For four days, I pushed motion out of me. I’ve forced myself to stay moving and occupied. Stale air and a lack of movement is dangerous for me. Not pushing through it has never taken me anywhere pleasant. Instead, I started spring cleaning early, or as anyone who would have seen me these past two days would call it, manic cleaning.

I dare you to find a spec of anything but love laying around my house right now. To top it off, I made a batch of soup and baked some goodies. Who knew depression would bring my inner Betty Crocker back out. It felt good getting back to basics. Starting from scratch has helped me even out the scales a little.

It’s so strange to me, how anyone that feels like I have inside, could still give so much of herself to others. How I, or anyone else, can smile and even occasionally laugh, all the while, have such a tattered heart, is beyond me.

Finally, today, I felt a break. A break in negative cognitions and the extra weight I felt following me around. I seem to be back in the running for finding the right words and locking them in to sentences that help me breath easier. All the drafts I had going before I fell in to this depressive funk, have either been deleted or are gaining a new perspective.


I don’t believe I will ever feel thankful for my illness. However, coming out the other side, always makes the sun seem to shine a little brighter, my thoughts to be a little more clear and my many blessings seem all that more grand.








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Life can be serious business.

A Distorted Mind.

I was hit last night.  I didn’t know where it came from or the cause but it was a blow that shook me.  I’m still shaking.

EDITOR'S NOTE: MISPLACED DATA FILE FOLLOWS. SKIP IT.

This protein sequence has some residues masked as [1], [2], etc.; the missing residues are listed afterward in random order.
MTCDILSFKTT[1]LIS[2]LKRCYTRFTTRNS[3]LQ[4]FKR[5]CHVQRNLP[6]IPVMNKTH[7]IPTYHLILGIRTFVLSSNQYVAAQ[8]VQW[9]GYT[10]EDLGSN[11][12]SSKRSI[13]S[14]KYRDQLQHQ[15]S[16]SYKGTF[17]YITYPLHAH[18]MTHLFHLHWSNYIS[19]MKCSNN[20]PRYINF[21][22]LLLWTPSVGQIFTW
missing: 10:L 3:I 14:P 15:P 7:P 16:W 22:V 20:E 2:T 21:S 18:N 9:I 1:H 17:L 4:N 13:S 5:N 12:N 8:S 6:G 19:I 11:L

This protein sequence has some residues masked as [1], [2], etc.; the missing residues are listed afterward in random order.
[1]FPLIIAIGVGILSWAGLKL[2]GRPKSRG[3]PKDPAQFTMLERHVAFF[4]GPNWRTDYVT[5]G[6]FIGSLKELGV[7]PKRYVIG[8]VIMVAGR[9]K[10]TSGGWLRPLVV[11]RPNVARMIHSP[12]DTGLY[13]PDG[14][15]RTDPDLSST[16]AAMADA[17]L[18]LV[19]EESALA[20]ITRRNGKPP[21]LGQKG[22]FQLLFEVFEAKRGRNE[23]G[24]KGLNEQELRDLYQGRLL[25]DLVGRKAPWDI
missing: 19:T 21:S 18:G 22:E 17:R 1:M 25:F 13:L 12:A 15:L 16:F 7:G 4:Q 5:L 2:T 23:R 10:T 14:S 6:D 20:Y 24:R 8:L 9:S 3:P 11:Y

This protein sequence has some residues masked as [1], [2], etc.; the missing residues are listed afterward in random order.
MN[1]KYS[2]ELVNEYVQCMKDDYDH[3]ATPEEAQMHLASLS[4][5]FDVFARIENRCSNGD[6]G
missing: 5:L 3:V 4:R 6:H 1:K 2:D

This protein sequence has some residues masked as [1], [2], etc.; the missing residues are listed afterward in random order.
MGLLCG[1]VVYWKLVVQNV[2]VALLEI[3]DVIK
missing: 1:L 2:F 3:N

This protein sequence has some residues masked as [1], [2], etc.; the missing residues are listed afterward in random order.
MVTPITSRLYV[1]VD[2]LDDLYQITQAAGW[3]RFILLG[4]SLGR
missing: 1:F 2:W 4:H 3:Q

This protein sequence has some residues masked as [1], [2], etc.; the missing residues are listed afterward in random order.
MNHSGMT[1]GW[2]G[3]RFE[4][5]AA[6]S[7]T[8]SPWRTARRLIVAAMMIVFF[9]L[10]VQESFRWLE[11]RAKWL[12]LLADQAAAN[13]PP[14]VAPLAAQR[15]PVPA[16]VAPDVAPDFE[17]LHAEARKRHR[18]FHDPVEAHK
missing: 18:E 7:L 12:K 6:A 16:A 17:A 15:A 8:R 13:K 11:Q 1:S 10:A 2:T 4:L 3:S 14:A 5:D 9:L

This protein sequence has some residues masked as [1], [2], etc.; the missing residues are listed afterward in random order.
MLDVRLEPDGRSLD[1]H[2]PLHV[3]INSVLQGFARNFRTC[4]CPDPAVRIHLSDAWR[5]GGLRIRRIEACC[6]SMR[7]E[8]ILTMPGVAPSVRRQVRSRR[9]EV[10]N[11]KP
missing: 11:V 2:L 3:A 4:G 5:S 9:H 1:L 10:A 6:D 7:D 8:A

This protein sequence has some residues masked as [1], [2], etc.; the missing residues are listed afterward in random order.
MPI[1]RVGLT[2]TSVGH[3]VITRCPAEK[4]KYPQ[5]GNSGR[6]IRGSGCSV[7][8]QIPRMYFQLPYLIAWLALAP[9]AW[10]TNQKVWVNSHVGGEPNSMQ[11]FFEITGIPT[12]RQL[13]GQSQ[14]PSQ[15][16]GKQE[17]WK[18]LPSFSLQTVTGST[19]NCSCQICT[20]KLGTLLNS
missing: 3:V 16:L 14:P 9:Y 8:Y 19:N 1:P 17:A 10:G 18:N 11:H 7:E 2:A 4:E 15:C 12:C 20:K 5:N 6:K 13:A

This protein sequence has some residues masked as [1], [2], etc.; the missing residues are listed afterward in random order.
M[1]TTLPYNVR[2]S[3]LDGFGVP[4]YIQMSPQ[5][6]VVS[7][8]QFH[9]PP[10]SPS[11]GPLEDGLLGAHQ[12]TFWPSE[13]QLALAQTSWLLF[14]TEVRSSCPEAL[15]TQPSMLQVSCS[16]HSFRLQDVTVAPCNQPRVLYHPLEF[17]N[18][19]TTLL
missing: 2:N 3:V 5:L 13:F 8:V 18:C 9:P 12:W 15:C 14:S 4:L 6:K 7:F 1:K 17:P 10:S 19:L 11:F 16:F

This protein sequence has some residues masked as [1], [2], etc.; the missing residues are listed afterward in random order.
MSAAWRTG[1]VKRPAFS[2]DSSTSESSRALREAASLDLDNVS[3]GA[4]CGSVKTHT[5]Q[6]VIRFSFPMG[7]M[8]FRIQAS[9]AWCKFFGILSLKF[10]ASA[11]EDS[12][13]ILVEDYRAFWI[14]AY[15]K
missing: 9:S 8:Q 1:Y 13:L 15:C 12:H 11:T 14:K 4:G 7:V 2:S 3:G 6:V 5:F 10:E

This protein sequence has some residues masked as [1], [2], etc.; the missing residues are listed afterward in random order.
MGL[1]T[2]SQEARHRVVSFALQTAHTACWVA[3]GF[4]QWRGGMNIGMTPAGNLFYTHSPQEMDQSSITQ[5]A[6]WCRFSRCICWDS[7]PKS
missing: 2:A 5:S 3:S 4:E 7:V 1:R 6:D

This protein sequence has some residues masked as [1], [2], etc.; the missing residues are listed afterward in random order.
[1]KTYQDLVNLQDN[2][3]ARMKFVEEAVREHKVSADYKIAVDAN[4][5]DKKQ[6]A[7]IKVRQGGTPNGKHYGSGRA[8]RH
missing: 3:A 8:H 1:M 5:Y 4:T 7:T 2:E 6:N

I can’t understand why depression seems to creep in and take such an oppressive hold, at times that seem so incongruously wrong.  It feels like years worth of building myself up has crumbled down today and it has left me desperate.  Desperate for an air I can breathe back in to my usual full of life mind and body.  I’m running on discouraged fumes today.

I am reaching for a layer of strength so that I can mother my children through this somber day.  My arsenal for hiding my broken pieces is running frustratingly low.  The art of distraction, for both them and myself, is vital today.  I need room to decipher how to react to them when I feel like this.  It’s difficult to recognize.  It’s hazy at best.

Just as the energy to find humor has completely left me today, so has my relationship to any familiar emotion.  I am indifferent to all of it.  Love is there.  I can feel it.  I just can’t access it.

This is my truth.  I have these days.  I have variations of these days.  I have no way of knowing when this particular occurrence will lift or at least ease.  My body usually recognizes the break before my mind does.  I’ll be in motion again.  I’ll move forward and up word in thought.  My brain will react less critically.

Time is the only prescription that works.  Time and the will and ability to connect my flesh to the moment.